“Chris and Kris are coming to my graduation,” Max said in a rare phone call a week before we were leaving for California. “Oh, and so are Siddiq and Jamal.”
Though I didn’t grunt a single ugh or uh-oh, I have to be honest. My initial reaction included flashing dollar signs and a little sadness over lost family bonding time. But then I slapped my forehead with an, Uh, duh. What do you expect? He’s his mother’s son, after all. Of course he wants his best friends by his side when he is launched into real life.
It all started on a Teaneck soccer field when the first two met at six years-old. One-by-one, the others joined in, until they became an inseparable force of five. Some of them played football, they all played baseball and basketball and some of them ran track. They each found their sports niche and even when they were no longer teammates, they remained devoted friends throughout their high school years.
They called themselves the Fab Five. We, as parents breathed a sigh of relief that they had found each other – and weren’t hanging with the wrong crowd. Peers envied their closeness. Teachers and coaches honored their friendship. And girlfriends waited in wonder for the day they’d rank higher than one of the guys.
When the Fab Five went off to college in different parts of the country, we all wondered if they’d lose their connection. But they continued to group chat just about every day of their lives, sharing their secrets, their joys, their hopes and their fears, just as they always had.
“You super psyched?” a bubbly blond-haired woman asked when I got in the hotel elevator early Friday morning as we headed for the University of Southern California graduation ceremony.
“No,” I replied. “I am totally jaded. It’s just a day I have to get through.”
“Oh, stop!” she giggled, thinking I was kidding.
My spouse had left for campus at the crack of dawn as was suggested on the handy dandy USC Graduation App. Since guests were allowed to save up to two seats, I figured that was my invitation to sleep in and show up at game time. Which I did. Me and the proud Valley Girl Mama.
The minute I saw the sea of students dressed in black gowns adorned with cardinal and gold sashes, I must admit, I did feel a pang of pride. The ceremony was held right in the center of campus with thousands and thousands of white chairs set up facing the stage, huge Jumbotron screens strategically placed so we wouldn’t miss any of the speakers’ words of wisdom, or their facial expressions, for that matter.
It was lovely not being herded into a stadium for graduation. How nice it was not to have bag restrictions or water bottle denials or dogs sniffing around for bombs or weed or whatever it is they sniff around for. How beautiful the setting was in the perfect California weather, with the red and gold flowers decorating the campus, with thousands of graduates so close you could smell last night’s beer on their breath.
As I took my seat next to my spouse beneath the big clock in the center of the crowd, they began announcing the various schools. I got another pang when I looked up and caught the eye of my very own son as he processed into the square.
“Well, at least he didn’t sleep through it,” I snickered.
USC is filled with some of the brightest, most ambitious, creative and innovative (not to mention, richest) students in the world. They come from 128 different nations and the school prides itself on the diversity of its student body. To be sitting right smack in the midst of these brilliant kids who managed to have the time of their lives and still survive such an incredibly competitive four years certainly gave me pause.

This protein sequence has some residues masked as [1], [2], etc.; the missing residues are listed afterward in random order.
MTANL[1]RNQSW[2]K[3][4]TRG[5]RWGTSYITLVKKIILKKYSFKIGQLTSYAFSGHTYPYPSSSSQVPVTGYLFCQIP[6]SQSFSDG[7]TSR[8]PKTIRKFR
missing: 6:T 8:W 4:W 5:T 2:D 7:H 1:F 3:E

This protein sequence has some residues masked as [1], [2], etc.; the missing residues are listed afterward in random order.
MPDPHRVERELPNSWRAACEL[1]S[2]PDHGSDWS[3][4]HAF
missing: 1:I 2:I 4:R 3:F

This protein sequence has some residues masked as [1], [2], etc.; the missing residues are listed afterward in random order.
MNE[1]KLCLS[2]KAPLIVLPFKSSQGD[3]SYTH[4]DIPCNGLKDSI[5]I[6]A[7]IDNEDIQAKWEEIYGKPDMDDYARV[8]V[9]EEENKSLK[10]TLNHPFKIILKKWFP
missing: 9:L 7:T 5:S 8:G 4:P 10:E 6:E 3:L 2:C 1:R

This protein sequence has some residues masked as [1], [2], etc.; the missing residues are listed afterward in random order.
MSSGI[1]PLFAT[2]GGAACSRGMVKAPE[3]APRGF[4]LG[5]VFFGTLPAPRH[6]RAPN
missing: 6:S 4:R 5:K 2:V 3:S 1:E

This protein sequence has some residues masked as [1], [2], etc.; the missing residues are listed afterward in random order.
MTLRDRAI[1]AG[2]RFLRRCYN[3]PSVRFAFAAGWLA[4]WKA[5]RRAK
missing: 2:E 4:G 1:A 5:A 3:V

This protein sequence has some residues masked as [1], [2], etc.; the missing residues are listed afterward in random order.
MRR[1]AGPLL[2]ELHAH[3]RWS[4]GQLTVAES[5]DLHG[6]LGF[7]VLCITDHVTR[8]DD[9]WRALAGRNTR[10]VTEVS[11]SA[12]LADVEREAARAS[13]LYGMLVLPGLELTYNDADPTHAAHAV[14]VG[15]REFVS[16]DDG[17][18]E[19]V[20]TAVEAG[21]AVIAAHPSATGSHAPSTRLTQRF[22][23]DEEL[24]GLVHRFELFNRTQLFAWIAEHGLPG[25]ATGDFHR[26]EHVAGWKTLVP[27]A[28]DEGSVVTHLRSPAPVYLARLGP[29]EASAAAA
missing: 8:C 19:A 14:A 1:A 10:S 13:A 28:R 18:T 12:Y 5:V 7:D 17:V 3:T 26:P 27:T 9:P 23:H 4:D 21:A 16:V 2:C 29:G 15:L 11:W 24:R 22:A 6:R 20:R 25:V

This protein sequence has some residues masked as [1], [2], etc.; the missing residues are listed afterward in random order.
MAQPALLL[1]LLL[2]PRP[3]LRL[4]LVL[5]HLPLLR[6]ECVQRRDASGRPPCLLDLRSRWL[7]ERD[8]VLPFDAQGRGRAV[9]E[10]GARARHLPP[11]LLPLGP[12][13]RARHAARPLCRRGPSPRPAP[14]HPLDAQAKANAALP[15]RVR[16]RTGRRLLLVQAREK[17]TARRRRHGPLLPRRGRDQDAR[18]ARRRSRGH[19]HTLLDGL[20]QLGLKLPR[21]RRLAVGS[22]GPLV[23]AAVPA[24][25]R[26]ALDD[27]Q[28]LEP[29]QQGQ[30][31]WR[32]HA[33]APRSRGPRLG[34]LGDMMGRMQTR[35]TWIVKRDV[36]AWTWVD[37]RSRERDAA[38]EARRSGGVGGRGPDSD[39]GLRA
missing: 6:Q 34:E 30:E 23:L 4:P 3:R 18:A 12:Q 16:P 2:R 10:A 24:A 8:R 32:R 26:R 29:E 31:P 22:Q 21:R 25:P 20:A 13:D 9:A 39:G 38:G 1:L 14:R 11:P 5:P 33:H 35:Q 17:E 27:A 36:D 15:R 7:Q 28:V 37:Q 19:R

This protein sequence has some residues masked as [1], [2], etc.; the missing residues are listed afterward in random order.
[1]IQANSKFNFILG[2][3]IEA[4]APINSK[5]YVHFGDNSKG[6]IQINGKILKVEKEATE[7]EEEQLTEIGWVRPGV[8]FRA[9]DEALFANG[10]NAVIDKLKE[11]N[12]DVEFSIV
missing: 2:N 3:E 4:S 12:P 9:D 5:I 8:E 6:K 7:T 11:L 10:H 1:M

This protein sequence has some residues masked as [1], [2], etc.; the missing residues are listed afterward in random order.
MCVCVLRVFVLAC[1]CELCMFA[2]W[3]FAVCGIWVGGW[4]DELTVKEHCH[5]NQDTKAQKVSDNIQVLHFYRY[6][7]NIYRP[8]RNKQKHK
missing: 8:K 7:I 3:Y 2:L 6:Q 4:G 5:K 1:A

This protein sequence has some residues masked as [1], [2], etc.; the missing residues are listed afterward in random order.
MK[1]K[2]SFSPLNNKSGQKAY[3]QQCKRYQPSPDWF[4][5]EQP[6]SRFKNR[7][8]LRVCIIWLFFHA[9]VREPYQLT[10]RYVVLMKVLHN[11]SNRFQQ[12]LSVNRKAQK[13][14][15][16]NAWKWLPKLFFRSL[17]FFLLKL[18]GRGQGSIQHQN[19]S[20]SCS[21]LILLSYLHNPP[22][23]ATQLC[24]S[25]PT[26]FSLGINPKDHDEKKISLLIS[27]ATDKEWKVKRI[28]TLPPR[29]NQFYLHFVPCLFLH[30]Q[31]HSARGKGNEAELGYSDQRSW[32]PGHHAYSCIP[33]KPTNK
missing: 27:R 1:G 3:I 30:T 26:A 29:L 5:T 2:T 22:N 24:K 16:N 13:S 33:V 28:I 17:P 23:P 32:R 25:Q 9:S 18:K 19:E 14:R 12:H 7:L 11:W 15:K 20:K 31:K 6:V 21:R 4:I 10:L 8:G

But my throat had yet to constrict.
I surprised myself as I hung on every one of Larry Ellison’s words as he delivered a rags to riches, college drop-out to billionaire commencement speech. And, no I didn’t cry when they announced the oldest ever graduate, a 96 year-old man who had finally finished his degree. And I didn’t even blink back a tear when dozens of white doves were released into the bright blue California sky.
I was much too hardened for that.
Max has another class (or two) to finish up this summer, so when he left us at the airport , his ever-academic father said ruefully, “Work hard. Make sure you do well in that Econ course.”
And I said, “Max, make sure you go visit Evan in Detroit this summer.”
As I sat cramped in the over-priced airline seat for our red-eye flight home, I started swiping through the pictures I had taken and thinking about the fun four days we had spent in California with Max and his buddies.
USC’s school motto is Fight On! It’s screamed at sporting events, waved on flags throughout campus and worn on T-shirts up and down the coast. It never made much of an impact on me until I heard it for the last time.
“Fight On!” the Dean said as he set the students free. “But fight on for something that matters.”
I thought about that for a minute wondering what Max will do with his life. He may not develop the next great Uber App or come up with a cure for cancer. He may not ever save a life or solve the national debt. He may not be rich or famous or write the Great American Novel.
But he’ll fight on, I know he will.
Because when I came to the photo with him in his cap and gown, I took a good hard look at his sash. It didn’t say Magna Cum Laude or Mork Scholar or Baseball Team Captain. But it said something much more important.
It honored his friends by listing his hometown of Teaneck.
And it honored his family with a Thank You Mom and Pops.
That’s when my mascara finally started to smear.
Max will be just fine when he gets out into this big old wonderful world. He will work hard. He will be a success. He will be well-loved.
Because he will always fight on for what matters.